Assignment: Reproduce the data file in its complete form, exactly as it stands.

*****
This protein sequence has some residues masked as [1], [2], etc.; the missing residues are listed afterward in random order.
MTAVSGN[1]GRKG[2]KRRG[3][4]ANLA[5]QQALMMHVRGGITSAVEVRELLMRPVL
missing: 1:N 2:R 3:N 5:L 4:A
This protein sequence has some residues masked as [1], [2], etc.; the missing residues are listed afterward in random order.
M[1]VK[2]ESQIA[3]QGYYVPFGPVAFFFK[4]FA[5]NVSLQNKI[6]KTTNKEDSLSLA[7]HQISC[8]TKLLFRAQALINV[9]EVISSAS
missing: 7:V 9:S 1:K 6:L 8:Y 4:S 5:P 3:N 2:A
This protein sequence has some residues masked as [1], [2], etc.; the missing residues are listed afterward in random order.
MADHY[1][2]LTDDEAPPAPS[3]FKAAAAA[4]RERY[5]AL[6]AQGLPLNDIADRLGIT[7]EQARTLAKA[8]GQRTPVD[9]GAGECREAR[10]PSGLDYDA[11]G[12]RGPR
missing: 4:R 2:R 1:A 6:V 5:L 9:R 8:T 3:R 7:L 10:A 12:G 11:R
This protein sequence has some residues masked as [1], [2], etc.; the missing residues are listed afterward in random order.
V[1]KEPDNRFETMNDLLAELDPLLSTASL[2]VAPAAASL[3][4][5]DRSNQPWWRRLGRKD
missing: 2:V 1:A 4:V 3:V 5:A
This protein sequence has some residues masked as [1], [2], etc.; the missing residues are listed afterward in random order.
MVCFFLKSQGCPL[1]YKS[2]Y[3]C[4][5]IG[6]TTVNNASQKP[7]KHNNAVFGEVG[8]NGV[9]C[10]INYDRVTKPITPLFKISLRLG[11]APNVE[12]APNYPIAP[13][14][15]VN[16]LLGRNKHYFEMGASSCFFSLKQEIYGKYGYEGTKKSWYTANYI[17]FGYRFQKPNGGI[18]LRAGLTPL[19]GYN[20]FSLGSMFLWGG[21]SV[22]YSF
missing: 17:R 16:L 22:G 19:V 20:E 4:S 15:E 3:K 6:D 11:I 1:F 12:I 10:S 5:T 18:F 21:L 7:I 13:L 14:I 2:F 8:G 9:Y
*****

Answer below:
This protein sequence has some residues masked as [1], [2], etc.; the missing residues are listed afterward in random order.
MTAVSGN[1]GRKG[2]KRRG[3][4]ANLA[5]QQALMMHVRGGITSAVEVRELLMRPVL
missing: 1:N 2:R 3:N 5:L 4:A
This protein sequence has some residues masked as [1], [2], etc.; the missing residues are listed afterward in random order.
M[1]VK[2]ESQIA[3]QGYYVPFGPVAFFFK[4]FA[5]NVSLQNKI[6]KTTNKEDSLSLA[7]HQISC[8]TKLLFRAQALINV[9]EVISSAS
missing: 7:V 9:S 1:K 6:L 8:Y 4:S 5:P 3:N 2:A
This protein sequence has some residues masked as [1], [2], etc.; the missing residues are listed afterward in random order.
MADHY[1][2]LTDDEAPPAPS[3]FKAAAAA[4]RERY[5]AL[6]AQGLPLNDIADRLGIT[7]EQARTLAKA[8]GQRTPVD[9]GAGECREAR[10]PSGLDYDA[11]G[12]RGPR
missing: 4:R 2:R 1:A 6:V 5:L 9:R 8:T 3:R 7:L 10:A 12:G 11:R
This protein sequence has some residues masked as [1], [2], etc.; the missing residues are listed afterward in random order.
V[1]KEPDNRFETMNDLLAELDPLLSTASL[2]VAPAAASL[3][4][5]DRSNQPWWRRLGRKD
missing: 2:V 1:A 4:V 3:V 5:A
This protein sequence has some residues masked as [1], [2], etc.; the missing residues are listed afterward in random order.
MVCFFLKSQGCPL[1]YKS[2]Y[3]C[4][5]IG[6]TTVNNASQKP[7]KHNNAVFGEVG[8]NGV[9]C[10]INYDRVTKPITPLFKISLRLG[11]APNVE[12]APNYPIAP[13][14][15]VN[16]LLGRNKHYFEMGASSCFFSLKQEIYGKYGYEGTKKSWYTANYI[17]FGYRFQKPNGGI[18]LRAGLTPL[19]GYN[20]FSLGSMFLWGG[21]SV[22]YSF
missing: 17:R 16:L 22:G 19:V 20:E 4:S 15:E 3:K 6:D 11:I 1:F 12:I 10:S 5:T 18:F 21:L 7:I 13:L 14:I 2:F 8:G 9:Y